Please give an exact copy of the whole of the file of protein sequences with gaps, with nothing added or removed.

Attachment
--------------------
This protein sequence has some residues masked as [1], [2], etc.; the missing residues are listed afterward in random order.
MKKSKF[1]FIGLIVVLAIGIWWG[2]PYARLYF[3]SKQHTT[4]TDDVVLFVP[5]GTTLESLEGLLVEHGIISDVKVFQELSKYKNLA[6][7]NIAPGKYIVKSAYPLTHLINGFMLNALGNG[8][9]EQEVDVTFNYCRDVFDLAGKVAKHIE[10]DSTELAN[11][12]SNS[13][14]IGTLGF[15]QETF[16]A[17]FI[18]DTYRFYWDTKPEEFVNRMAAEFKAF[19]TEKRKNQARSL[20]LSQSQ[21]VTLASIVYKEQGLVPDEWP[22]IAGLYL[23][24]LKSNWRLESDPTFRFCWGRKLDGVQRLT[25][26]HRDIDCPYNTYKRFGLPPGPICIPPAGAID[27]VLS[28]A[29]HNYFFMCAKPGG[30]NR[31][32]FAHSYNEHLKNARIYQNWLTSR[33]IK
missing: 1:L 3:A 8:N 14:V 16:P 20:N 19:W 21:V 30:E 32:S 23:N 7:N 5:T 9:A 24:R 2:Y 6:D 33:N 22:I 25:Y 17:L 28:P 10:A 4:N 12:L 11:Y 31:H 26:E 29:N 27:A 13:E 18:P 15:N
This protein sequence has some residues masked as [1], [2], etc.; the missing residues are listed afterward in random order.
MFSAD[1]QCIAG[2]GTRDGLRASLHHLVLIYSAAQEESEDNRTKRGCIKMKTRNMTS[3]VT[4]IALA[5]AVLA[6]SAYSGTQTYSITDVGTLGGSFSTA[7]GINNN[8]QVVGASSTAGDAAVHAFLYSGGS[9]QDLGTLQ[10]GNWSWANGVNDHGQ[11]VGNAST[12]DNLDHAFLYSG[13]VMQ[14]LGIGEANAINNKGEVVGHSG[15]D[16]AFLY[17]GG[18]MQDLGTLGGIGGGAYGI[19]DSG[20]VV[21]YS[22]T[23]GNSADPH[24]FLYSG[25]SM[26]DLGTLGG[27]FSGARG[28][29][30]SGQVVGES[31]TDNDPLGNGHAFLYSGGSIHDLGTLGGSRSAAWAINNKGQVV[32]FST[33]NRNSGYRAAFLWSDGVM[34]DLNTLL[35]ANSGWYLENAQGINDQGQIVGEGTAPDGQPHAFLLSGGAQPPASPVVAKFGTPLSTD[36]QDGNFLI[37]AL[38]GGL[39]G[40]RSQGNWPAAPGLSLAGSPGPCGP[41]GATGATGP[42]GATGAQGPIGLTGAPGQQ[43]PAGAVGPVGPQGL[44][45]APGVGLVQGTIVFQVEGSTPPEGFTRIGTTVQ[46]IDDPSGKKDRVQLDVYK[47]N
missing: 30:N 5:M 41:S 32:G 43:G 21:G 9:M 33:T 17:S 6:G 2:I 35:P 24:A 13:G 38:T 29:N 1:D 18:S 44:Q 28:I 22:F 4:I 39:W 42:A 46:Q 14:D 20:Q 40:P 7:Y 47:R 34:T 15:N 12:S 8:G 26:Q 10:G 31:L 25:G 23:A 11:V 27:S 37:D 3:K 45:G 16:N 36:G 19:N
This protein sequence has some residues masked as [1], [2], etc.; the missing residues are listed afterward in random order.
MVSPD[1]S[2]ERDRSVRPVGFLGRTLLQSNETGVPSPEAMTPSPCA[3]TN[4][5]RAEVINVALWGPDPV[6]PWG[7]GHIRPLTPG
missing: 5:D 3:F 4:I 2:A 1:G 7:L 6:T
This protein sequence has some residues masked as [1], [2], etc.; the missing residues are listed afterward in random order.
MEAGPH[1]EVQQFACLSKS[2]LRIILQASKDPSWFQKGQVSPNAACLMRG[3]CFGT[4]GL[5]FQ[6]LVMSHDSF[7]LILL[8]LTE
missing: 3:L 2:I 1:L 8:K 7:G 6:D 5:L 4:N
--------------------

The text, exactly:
This protein sequence has some residues masked as [1], [2], etc.; the missing residues are listed afterward in random order.
MKKSKF[1]FIGLIVVLAIGIWWG[2]PYARLYF[3]SKQHTT[4]TDDVVLFVP[5]GTTLESLEGLLVEHGIISDVKVFQELSKYKNLA[6][7]NIAPGKYIVKSAYPLTHLINGFMLNALGNG[8][9]EQEVDVTFNYCRDVFDLAGKVAKHIE[10]DSTELAN[11][12]SNS[13][14]IGTLGF[15]QETF[16]A[17]FI[18]DTYRFYWDTKPEEFVNRMAAEFKAF[19]TEKRKNQARSL[20]LSQSQ[21]VTLASIVYKEQGLVPDEWP[22]IAGLYL[23][24]LKSNWRLESDPTFRFCWGRKLDGVQRLT[25][26]HRDIDCPYNTYKRFGLPPGPICIPPAGAID[27]VLS[28]A[29]HNYFFMCAKPGG[30]NR[31][32]FAHSYNEHLKNARIYQNWLTSR[33]IK
missing: 1:L 3:A 8:N 14:V 16:P 20:N 19:W 21:V 30:E 32:S 23:N 7:N 5:T 9:A 24:R 2:Y 6:D 33:N 22:I 25:Y 17:L 28:P 10:A 4:N 12:L 11:Y 31:H 26:E 29:N 27:A 13:E 18:P 15:N
This protein sequence has some residues masked as [1], [2], etc.; the missing residues are listed afterward in random order.
MFSAD[1]QCIAG[2]GTRDGLRASLHHLVLIYSAAQEESEDNRTKRGCIKMKTRNMTS[3]VT[4]IALA[5]AVLA[6]SAYSGTQTYSITDVGTLGGSFSTA[7]GINNN[8]QVVGASSTAGDAAVHAFLYSGGS[9]QDLGTLQ[10]GNWSWANGVNDHGQ[11]VGNAST[12]DNLDHAFLYSG[13]VMQ[14]LGIGEANAINNKGEVVGHSG[15]D[16]AFLY[17]GG[18]MQDLGTLGGIGGGAYGI[19]DSG[20]VV[21]YS[22]T[23]GNSADPH[24]FLYSG[25]SM[26]DLGTLGG[27]FSGARG[28][29][30]SGQVVGES[31]TDNDPLGNGHAFLYSGGSIHDLGTLGGSRSAAWAINNKGQVV[32]FST[33]NRNSGYRAAFLWSDGVM[34]DLNTLL[35]ANSGWYLENAQGINDQGQIVGEGTAPDGQPHAFLLSGGAQPPASPVVAKFGTPLSTD[36]QDGNFLI[37]AL[38]GGL[39]G[40]RSQGNWPAAPGLSLAGSPGPCGP[41]GATGATGP[42]GATGAQGPIGLTGAPGQQ[43]PAGAVGPVGPQGL[44][45]APGVGLVQGTIVFQVEGSTPPEGFTRIGTTVQ[46]IDDPSGKKDRVQLDVYK[47]N
missing: 30:N 5:M 41:S 32:G 43:G 21:G 9:M 33:T 17:S 6:G 2:I 35:P 24:A 13:G 38:T 29:N 1:D 18:S 44:Q 28:I 22:F 4:I 39:W 42:A 46:Q 14:D 20:Q 40:P 7:Y 47:R 34:T 15:N 12:S 8:G 26:Q 10:G 31:L 25:G 23:A 11:V 27:S 37:D 3:K 45:G 16:N 36:G 19:N
This protein sequence has some residues masked as [1], [2], etc.; the missing residues are listed afterward in random order.
MVSPD[1]S[2]ERDRSVRPVGFLGRTLLQSNETGVPSPEAMTPSPCA[3]TN[4][5]RAEVINVALWGPDPV[6]PWG[7]GHIRPLTPG
missing: 5:D 3:F 4:I 2:A 1:G 7:L 6:T
This protein sequence has some residues masked as [1], [2], etc.; the missing residues are listed afterward in random order.
MEAGPH[1]EVQQFACLSKS[2]LRIILQASKDPSWFQKGQVSPNAACLMRG[3]CFGT[4]GL[5]FQ[6]LVMSHDSF[7]LILL[8]LTE
missing: 3:L 2:I 1:L 8:K 7:G 6:D 5:L 4:N